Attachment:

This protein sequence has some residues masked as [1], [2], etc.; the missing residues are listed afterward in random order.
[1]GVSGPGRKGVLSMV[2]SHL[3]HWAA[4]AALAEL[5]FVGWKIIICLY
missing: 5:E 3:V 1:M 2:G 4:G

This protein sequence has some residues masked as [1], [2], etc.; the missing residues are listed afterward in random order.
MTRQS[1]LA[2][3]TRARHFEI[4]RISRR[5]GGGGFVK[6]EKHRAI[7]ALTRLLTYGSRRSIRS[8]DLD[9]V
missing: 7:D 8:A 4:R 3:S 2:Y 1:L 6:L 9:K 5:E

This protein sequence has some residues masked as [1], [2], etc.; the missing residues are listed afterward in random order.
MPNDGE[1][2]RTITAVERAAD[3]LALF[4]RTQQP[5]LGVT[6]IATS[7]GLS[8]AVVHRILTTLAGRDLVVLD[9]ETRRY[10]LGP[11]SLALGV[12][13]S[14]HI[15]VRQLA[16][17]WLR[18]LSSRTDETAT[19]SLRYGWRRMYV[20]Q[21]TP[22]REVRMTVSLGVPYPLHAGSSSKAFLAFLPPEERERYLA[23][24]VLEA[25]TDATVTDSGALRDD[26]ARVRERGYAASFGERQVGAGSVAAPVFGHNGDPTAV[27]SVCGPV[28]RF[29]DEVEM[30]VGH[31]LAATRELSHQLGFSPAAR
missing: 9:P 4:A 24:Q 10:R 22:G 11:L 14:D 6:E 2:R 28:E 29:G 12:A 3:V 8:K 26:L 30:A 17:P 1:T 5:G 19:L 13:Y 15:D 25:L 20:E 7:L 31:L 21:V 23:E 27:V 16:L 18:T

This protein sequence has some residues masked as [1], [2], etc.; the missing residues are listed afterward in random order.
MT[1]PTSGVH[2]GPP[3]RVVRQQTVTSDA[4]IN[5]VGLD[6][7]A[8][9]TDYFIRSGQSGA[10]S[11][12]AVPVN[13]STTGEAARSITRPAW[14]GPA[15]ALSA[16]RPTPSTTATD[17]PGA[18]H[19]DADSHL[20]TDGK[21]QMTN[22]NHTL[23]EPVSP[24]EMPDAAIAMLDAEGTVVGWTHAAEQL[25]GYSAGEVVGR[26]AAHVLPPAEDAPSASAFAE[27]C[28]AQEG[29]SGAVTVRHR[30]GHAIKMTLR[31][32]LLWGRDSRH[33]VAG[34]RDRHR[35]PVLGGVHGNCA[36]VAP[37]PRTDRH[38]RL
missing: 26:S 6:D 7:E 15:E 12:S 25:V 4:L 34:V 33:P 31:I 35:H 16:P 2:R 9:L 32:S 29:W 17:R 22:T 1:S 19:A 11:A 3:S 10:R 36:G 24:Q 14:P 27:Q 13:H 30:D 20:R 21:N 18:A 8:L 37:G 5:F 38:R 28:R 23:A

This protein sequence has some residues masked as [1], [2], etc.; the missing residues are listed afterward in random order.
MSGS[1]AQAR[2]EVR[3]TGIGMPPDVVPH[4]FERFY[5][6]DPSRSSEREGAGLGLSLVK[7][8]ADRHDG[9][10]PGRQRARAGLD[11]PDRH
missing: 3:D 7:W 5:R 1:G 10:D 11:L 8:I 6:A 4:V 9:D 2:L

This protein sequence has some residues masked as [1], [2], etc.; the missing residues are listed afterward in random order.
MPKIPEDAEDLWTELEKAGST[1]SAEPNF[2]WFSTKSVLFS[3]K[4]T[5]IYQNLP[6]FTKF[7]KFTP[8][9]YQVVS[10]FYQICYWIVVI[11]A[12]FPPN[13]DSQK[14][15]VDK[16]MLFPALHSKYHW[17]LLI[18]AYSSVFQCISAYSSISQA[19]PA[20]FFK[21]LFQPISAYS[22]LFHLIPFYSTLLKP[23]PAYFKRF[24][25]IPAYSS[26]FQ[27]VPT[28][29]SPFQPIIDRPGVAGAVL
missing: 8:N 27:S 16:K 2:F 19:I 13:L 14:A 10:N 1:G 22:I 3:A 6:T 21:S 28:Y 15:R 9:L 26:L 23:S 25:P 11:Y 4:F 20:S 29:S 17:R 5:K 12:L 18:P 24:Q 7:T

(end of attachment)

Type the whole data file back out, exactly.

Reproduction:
This protein sequence has some residues masked as [1], [2], etc.; the missing residues are listed afterward in random order.
[1]GVSGPGRKGVLSMV[2]SHL[3]HWAA[4]AALAEL[5]FVGWKIIICLY
missing: 5:E 3:V 1:M 2:G 4:G

This protein sequence has some residues masked as [1], [2], etc.; the missing residues are listed afterward in random order.
MTRQS[1]LA[2][3]TRARHFEI[4]RISRR[5]GGGGFVK[6]EKHRAI[7]ALTRLLTYGSRRSIRS[8]DLD[9]V
missing: 7:D 8:A 4:R 3:S 2:Y 1:L 6:L 9:K 5:E

This protein sequence has some residues masked as [1], [2], etc.; the missing residues are listed afterward in random order.
MPNDGE[1][2]RTITAVERAAD[3]LALF[4]RTQQP[5]LGVT[6]IATS[7]GLS[8]AVVHRILTTLAGRDLVVLD[9]ETRRY[10]LGP[11]SLALGV[12][13]S[14]HI[15]VRQLA[16][17]WLR[18]LSSRTDETAT[19]SLRYGWRRMYV[20]Q[21]TP[22]REVRMTVSLGVPYPLHAGSSSKAFLAFLPPEERERYLA[23][24]VLEA[25]TDATVTDSGALRDD[26]ARVRERGYAASFGERQVGAGSVAAPVFGHNGDPTAV[27]SVCGPV[28]RF[29]DEVEM[30]VGH[31]LAATRELSHQLGFSPAAR
missing: 9:P 4:A 24:Q 10:R 22:G 11:L 14:D 6:E 2:R 28:E 29:G 12:A 3:V 8:K 26:L 30:A 17:P 1:T 5:G 19:L 13:Y 15:D 25:L 20:E 7:L 31:L 21:V 23:E 27:V 16:L 18:T

This protein sequence has some residues masked as [1], [2], etc.; the missing residues are listed afterward in random order.
MT[1]PTSGVH[2]GPP[3]RVVRQQTVTSDA[4]IN[5]VGLD[6][7]A[8][9]TDYFIRSGQSGA[10]S[11][12]AVPVN[13]STTGEAARSITRPAW[14]GPA[15]ALSA[16]RPTPSTTATD[17]PGA[18]H[19]DADSHL[20]TDGK[21]QMTN[22]NHTL[23]EPVSP[24]EMPDAAIAMLDAEGTVVGWTHAAEQL[25]GYSAGEVVGR[26]AAHVLPPAEDAPSASAFAE[27]C[28]AQEG[29]SGAVTVRHR[30]GHAIKMTLR[31][32]LLWGRDSRH[33]VAG[34]RDRHR[35]PVLGGVHGNCA[36]VAP[37]PRTDRH[38]RL
missing: 26:S 6:D 7:E 15:E 12:S 25:V 4:L 34:V 33:P 31:I 35:H 16:P 2:R 9:L 32:S 29:W 17:R 22:T 1:S 19:A 11:A 3:S 10:R 36:G 24:Q 14:P 27:Q 13:H 30:D 20:R 21:N 18:A 8:L 37:G 5:F 38:R 28:R 23:A

This protein sequence has some residues masked as [1], [2], etc.; the missing residues are listed afterward in random order.
MSGS[1]AQAR[2]EVR[3]TGIGMPPDVVPH[4]FERFY[5][6]DPSRSSEREGAGLGLSLVK[7][8]ADRHDG[9][10]PGRQRARAGLD[11]PDRH
missing: 3:D 7:W 5:R 1:G 10:D 11:L 8:I 6:A 4:V 9:D 2:L

This protein sequence has some residues masked as [1], [2], etc.; the missing residues are listed afterward in random order.
MPKIPEDAEDLWTELEKAGST[1]SAEPNF[2]WFSTKSVLFS[3]K[4]T[5]IYQNLP[6]FTKF[7]KFTP[8][9]YQVVS[10]FYQICYWIVVI[11]A[12]FPPN[13]DSQK[14][15]VDK[16]MLFPALHSKYHW[17]LLI[18]AYSSVFQCISAYSSISQA[19]PA[20]FFK[21]LFQPISAYS[22]LFHLIPFYSTLLKP[23]PAYFKRF[24][25]IPAYSS[26]FQ[27]VPT[28][29]SPFQPIIDRPGVAGAVL
missing: 8:N 27:S 16:K 2:F 19:I 13:L 14:A 10:N 1:G 22:I 3:A 6:T 21:S 28:Y 15:R 9:L 26:L 23:S 25:P 11:Y 4:F 20:S 29:S 17:R 5:K 12:L 18:P 24:Q 7:T